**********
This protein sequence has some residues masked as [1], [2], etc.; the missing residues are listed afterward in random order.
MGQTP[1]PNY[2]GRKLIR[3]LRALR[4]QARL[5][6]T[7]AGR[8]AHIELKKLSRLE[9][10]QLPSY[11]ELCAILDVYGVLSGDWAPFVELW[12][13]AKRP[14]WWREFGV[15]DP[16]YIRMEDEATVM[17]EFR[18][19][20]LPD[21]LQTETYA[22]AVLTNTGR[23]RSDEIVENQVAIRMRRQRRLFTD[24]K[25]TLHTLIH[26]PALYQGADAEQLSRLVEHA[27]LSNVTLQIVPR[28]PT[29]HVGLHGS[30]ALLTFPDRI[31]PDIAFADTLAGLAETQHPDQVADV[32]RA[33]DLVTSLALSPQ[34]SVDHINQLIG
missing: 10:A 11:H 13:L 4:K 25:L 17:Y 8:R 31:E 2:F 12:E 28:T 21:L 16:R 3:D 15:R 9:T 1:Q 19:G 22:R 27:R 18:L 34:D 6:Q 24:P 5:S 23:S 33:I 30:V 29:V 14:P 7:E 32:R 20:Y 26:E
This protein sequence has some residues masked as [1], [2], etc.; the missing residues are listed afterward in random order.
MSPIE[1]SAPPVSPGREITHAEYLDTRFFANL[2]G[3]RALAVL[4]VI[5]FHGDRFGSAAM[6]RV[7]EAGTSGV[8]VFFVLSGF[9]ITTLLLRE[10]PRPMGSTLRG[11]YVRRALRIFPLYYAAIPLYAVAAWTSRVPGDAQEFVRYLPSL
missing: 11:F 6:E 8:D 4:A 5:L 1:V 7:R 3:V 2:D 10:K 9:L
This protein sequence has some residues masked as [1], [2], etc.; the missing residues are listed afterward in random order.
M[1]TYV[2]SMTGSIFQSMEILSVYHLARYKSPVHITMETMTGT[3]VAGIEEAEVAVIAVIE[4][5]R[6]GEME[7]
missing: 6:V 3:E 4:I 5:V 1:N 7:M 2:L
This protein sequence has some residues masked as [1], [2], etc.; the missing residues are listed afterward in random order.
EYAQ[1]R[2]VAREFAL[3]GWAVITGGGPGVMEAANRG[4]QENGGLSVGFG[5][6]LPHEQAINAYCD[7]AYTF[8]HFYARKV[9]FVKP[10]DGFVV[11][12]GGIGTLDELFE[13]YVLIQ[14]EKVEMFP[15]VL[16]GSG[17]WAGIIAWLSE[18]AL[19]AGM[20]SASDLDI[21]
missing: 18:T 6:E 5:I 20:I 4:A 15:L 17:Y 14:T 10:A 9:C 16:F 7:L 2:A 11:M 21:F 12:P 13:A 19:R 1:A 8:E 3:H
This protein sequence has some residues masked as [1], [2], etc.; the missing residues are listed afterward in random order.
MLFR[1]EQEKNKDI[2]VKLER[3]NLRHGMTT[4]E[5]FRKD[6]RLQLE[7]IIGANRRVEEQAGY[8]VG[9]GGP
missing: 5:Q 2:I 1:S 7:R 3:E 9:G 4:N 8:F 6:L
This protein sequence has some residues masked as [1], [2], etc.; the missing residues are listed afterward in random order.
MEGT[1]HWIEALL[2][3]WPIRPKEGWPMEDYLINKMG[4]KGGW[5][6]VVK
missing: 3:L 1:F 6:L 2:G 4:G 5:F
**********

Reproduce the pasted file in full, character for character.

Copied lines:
This protein sequence has some residues masked as [1], [2], etc.; the missing residues are listed afterward in random order.
MGQTP[1]PNY[2]GRKLIR[3]LRALR[4]QARL[5][6]T[7]AGR[8]AHIELKKLSRLE[9][10]QLPSY[11]ELCAILDVYGVLSGDWAPFVELW[12][13]AKRP[14]WWREFGV[15]DP[16]YIRMEDEATVM[17]EFR[18][19][20]LPD[21]LQTETYA[22]AVLTNTGR[23]RSDEIVENQVAIRMRRQRRLFTD[24]K[25]TLHTLIH[26]PALYQGADAEQLSRLVEHA[27]LSNVTLQIVPR[28]PT[29]HVGLHGS[30]ALLTFPDRI[31]PDIAFADTLAGLAETQHPDQVADV[32]RA[33]DLVTSLALSPQ[34]SVDHINQLIG
missing: 10:A 11:H 13:L 4:K 25:L 17:Y 8:R 31:E 2:F 12:E 28:T 21:L 16:R 3:D 15:R 9:T 1:Q 19:G 22:R 27:R 18:L 34:D 6:Q 24:P 5:S 23:S 33:I 30:V 29:V 14:P 7:E 32:R 20:Y 26:E
This protein sequence has some residues masked as [1], [2], etc.; the missing residues are listed afterward in random order.
MSPIE[1]SAPPVSPGREITHAEYLDTRFFANL[2]G[3]RALAVL[4]VI[5]FHGDRFGSAAM[6]RV[7]EAGTSGV[8]VFFVLSGF[9]ITTLLLRE[10]PRPMGSTLRG[11]YVRRALRIFPLYYAAIPLYAVAAWTSRVPGDAQEFVRYLPSL
missing: 11:F 6:E 8:D 4:A 5:L 1:V 7:R 3:V 2:D 10:K 9:L
This protein sequence has some residues masked as [1], [2], etc.; the missing residues are listed afterward in random order.
M[1]TYV[2]SMTGSIFQSMEILSVYHLARYKSPVHITMETMTGT[3]VAGIEEAEVAVIAVIE[4][5]R[6]GEME[7]
missing: 6:V 3:E 4:I 5:V 1:N 7:M 2:L
This protein sequence has some residues masked as [1], [2], etc.; the missing residues are listed afterward in random order.
EYAQ[1]R[2]VAREFAL[3]GWAVITGGGPGVMEAANRG[4]QENGGLSVGFG[5][6]LPHEQAINAYCD[7]AYTF[8]HFYARKV[9]FVKP[10]DGFVV[11][12]GGIGTLDELFE[13]YVLIQ[14]EKVEMFP[15]VL[16]GSG[17]WAGIIAWLSE[18]AL[19]AGM[20]SASDLDI[21]
missing: 18:T 6:E 5:I 20:I 4:A 15:L 17:Y 14:T 10:A 9:C 16:F 7:L 2:A 11:M 21:F 12:P 13:A 19:R 1:A 8:E 3:H
This protein sequence has some residues masked as [1], [2], etc.; the missing residues are listed afterward in random order.
MLFR[1]EQEKNKDI[2]VKLER[3]NLRHGMTT[4]E[5]FRKD[6]RLQLE[7]IIGANRRVEEQAGY[8]VG[9]GGP
missing: 5:Q 2:I 1:S 7:R 3:E 9:G 4:N 8:F 6:L
This protein sequence has some residues masked as [1], [2], etc.; the missing residues are listed afterward in random order.
MEGT[1]HWIEALL[2][3]WPIRPKEGWPMEDYLINKMG[4]KGGW[5][6]VVK
missing: 3:L 1:F 6:L 2:G 4:G 5:F